Refuting arguments against gay marriage

Just recently I engaged in a debate with a classmate revolving around the issue of marriage equality in America, which began as part of a larger argument on GOP presidential candidate Rick Santorum, who can fairly be billed as the most stringent anti-gay rights politician in recent memory.

His socially conservative views on this particular issue, which include favoring a federal constitutional amendment barring gay marriage, are quite frankly hateful and threaten to fully erase the progress we have made in recent years to advance the cause of equal treatment for all Americans.

After thinking about this debate, I was inspired to record three of the most common arguments against gay
marriage and show why they are at their core factually inaccurate, illogical and wholly discriminatory.
An argument against gay marriage goes as follows: allowing gays to marry would ruin the sanctity of the institution of marriage. I mean, what’s next? Polygamy? Bestiality?

With the highest divorce rate in the world (4.95 per 1,000 people), I’m pretty sure loving, same-sex couples in committed relationships are the least threat to the institution of marriage.

What about Kim Kardashian’s 72 day marriage or the 2004 marriage of Brittany Spears, which lasted just 55 hours? Where are the proponents of “the sanctity of marriage” in these cases to call foul?

They are clearly too busy focusing their venomous attacks on those who want only the same thing heterosexual couples want: a chance to be devoted by marriage with the person they love. Allowing more people to marry can do no harm to the sanctity of marriage.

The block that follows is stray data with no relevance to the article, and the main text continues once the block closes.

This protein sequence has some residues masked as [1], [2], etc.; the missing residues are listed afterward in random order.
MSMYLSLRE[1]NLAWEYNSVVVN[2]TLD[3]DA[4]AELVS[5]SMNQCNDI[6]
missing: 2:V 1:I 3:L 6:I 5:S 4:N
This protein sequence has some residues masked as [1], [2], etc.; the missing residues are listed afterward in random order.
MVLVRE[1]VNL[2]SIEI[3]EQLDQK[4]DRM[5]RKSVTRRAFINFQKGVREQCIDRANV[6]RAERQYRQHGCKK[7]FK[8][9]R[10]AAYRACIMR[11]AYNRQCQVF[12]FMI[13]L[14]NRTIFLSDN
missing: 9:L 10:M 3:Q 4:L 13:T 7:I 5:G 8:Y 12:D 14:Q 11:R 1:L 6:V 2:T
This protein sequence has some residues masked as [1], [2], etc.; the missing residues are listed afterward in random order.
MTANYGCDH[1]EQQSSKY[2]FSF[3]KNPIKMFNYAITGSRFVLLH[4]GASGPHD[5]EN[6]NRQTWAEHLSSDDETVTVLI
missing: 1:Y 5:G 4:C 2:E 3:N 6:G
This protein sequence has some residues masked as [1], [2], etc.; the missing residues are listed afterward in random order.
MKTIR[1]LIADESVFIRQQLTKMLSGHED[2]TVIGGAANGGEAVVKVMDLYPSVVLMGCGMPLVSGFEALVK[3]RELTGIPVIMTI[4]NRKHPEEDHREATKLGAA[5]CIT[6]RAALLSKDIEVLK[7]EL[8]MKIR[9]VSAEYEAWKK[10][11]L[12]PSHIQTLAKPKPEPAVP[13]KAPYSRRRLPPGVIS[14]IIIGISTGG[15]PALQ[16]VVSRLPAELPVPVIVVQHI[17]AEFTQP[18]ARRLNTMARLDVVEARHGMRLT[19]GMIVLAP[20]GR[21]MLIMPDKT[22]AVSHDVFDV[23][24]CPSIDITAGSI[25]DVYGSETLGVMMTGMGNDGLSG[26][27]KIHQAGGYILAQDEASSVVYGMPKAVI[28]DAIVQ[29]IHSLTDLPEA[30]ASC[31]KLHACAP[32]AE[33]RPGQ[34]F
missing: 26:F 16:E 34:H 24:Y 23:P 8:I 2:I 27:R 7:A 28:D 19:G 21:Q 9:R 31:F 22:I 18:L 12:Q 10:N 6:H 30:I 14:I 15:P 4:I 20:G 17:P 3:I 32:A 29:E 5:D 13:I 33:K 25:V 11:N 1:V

And as for the slippery slope theory that claims allowing homosexuals the right to marry will lead to individuals wanting to marry animals or more than one person – it speaks for itself in just one word: ridiculous.
Another often touted argument against same-sex marriage is if gay couples are already in loving relationships, why do they need the title of marriage, anyway?

I counter those who use this argument with a question: Why do straight people need the title?
Quite simply, heterosexual people have the right to marry who they wish, so why shouldn’t gay couples enjoy that same right?

Because of the federal Defense of Marriage Act, same-sex couples are denied over 1,000 marriage benefits available to heterosexual couples. Technicalities leave them to sustain up to an additional $467,562 in costs over a lifetime because they are denied these benefits.

In the U.S., when one citizen has a right that another citizen doesn’t have, it’s called unconstitutional and discriminatory. I couldn’t think of a more crystal clear example of discrimination.

The final argument conservatives use is by reminding us that marriage has traditionally been between a man and a woman. You can be with whomever you want, but don’t call it marriage because it’s not. A civil union is a better name.

Who says that has to be the definition of marriage? We seem to have very short memories in this country. Less than 50 years ago, there were still laws on the books banning interracial marriage. The definition of marriage isn’t set in stone to one time period, country or culture – it evolves.

Calling it something else, like a civil union, similarly makes homosexuals feel as if they are not equal enough to be treated with the same marriage rights as heterosexuals. It sends the message they are nothing more than second-class citizens, who can be treated differently because of their orientation.

There are many more absurd arguments designed to undermine the basic tenets of equal rights for all in this country. I am confident that in time, this discrimination will fade as individuals realize that being gay is no different than being of a particular religion, race, color or nationality.

This much is obvious, nobody should be treated unjustly because of who he or she is.